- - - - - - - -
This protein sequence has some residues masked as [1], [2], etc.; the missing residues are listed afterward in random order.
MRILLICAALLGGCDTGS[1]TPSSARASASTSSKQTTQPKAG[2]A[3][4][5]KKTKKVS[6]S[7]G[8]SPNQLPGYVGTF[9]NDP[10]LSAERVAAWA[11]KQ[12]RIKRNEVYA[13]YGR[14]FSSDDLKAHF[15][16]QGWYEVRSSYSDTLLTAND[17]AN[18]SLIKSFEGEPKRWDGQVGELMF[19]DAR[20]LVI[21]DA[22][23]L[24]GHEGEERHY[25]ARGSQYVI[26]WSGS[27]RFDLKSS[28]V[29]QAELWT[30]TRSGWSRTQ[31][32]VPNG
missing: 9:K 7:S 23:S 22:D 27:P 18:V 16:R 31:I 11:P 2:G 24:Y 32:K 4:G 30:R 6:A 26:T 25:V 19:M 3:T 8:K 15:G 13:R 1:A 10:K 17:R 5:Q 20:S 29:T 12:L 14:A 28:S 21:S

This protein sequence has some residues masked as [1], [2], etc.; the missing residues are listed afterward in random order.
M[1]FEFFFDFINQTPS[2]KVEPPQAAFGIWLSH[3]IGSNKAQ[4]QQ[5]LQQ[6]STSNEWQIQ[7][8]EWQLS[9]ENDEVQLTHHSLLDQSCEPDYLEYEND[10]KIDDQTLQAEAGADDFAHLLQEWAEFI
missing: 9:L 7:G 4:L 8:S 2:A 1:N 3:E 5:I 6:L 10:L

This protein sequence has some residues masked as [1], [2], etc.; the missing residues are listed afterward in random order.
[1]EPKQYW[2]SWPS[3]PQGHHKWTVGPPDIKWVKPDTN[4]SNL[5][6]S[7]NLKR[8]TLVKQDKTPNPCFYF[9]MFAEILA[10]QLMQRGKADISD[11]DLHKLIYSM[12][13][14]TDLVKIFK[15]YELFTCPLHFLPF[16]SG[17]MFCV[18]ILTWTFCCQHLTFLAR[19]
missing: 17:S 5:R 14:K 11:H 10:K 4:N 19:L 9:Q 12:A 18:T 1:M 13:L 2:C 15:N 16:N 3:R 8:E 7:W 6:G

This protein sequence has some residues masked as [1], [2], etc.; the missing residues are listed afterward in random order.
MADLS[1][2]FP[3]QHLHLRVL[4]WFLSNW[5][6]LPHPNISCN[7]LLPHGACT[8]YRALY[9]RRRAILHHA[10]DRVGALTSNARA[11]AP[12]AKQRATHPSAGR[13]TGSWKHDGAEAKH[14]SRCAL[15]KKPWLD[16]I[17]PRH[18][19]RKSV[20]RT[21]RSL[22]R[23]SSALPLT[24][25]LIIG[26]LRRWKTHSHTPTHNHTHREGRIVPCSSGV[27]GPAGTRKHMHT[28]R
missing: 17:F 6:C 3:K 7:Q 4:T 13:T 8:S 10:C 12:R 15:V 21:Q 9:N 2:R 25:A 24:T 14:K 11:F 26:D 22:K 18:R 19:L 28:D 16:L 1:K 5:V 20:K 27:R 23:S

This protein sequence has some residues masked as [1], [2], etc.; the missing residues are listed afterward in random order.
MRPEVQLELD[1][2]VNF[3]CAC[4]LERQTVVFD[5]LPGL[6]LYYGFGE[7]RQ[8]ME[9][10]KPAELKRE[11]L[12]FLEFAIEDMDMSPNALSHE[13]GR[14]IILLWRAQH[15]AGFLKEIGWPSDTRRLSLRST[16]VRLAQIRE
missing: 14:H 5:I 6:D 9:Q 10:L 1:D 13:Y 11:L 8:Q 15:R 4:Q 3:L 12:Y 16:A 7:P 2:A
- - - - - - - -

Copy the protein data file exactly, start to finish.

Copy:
This protein sequence has some residues masked as [1], [2], etc.; the missing residues are listed afterward in random order.
MRILLICAALLGGCDTGS[1]TPSSARASASTSSKQTTQPKAG[2]A[3][4][5]KKTKKVS[6]S[7]G[8]SPNQLPGYVGTF[9]NDP[10]LSAERVAAWA[11]KQ[12]RIKRNEVYA[13]YGR[14]FSSDDLKAHF[15][16]QGWYEVRSSYSDTLLTAND[17]AN[18]SLIKSFEGEPKRWDGQVGELMF[19]DAR[20]LVI[21]DA[22][23]L[24]GHEGEERHY[25]ARGSQYVI[26]WSGS[27]RFDLKSS[28]V[29]QAELWT[30]TRSGWSRTQ[31][32]VPNG
missing: 9:K 7:S 23:S 22:D 27:P 18:V 16:R 31:I 11:P 2:G 24:Y 32:K 4:G 30:R 6:A 26:T 25:V 19:M 3:T 8:K 15:G 13:R 1:A 10:K 17:R 5:Q 20:S 29:T 12:L 14:A 28:S 21:S

This protein sequence has some residues masked as [1], [2], etc.; the missing residues are listed afterward in random order.
M[1]FEFFFDFINQTPS[2]KVEPPQAAFGIWLSH[3]IGSNKAQ[4]QQ[5]LQQ[6]STSNEWQIQ[7][8]EWQLS[9]ENDEVQLTHHSLLDQSCEPDYLEYEND[10]KIDDQTLQAEAGADDFAHLLQEWAEFI
missing: 9:L 7:G 4:L 8:S 2:A 1:N 3:E 5:I 6:L 10:L

This protein sequence has some residues masked as [1], [2], etc.; the missing residues are listed afterward in random order.
[1]EPKQYW[2]SWPS[3]PQGHHKWTVGPPDIKWVKPDTN[4]SNL[5][6]S[7]NLKR[8]TLVKQDKTPNPCFYF[9]MFAEILA[10]QLMQRGKADISD[11]DLHKLIYSM[12][13][14]TDLVKIFK[15]YELFTCPLHFLPF[16]SG[17]MFCV[18]ILTWTFCCQHLTFLAR[19]
missing: 17:S 5:R 14:K 11:H 10:K 4:N 19:L 9:Q 12:A 18:T 1:M 13:L 2:C 15:N 16:N 3:R 8:E 7:W 6:G

This protein sequence has some residues masked as [1], [2], etc.; the missing residues are listed afterward in random order.
MADLS[1][2]FP[3]QHLHLRVL[4]WFLSNW[5][6]LPHPNISCN[7]LLPHGACT[8]YRALY[9]RRRAILHHA[10]DRVGALTSNARA[11]AP[12]AKQRATHPSAGR[13]TGSWKHDGAEAKH[14]SRCAL[15]KKPWLD[16]I[17]PRH[18][19]RKSV[20]RT[21]RSL[22]R[23]SSALPLT[24][25]LIIG[26]LRRWKTHSHTPTHNHTHREGRIVPCSSGV[27]GPAGTRKHMHT[28]R
missing: 17:F 6:C 3:K 7:Q 4:T 13:T 8:S 10:C 12:R 15:V 21:Q 9:N 2:R 25:A 24:T 14:K 11:F 26:D 22:K 18:R 19:L 28:D 16:L 1:K 5:V 20:K 27:R 23:S

This protein sequence has some residues masked as [1], [2], etc.; the missing residues are listed afterward in random order.
MRPEVQLELD[1][2]VNF[3]CAC[4]LERQTVVFD[5]LPGL[6]LYYGFGE[7]RQ[8]ME[9][10]KPAELKRE[11]L[12]FLEFAIEDMDMSPNALSHE[13]GR[14]IILLWRAQH[15]AGFLKEIGWPSDTRRLSLRST[16]VRLAQIRE
missing: 14:H 5:I 6:D 9:Q 10:L 1:D 13:Y 11:L 8:Q 15:R 4:Q 3:L 12:Y 16:A 7:P 2:A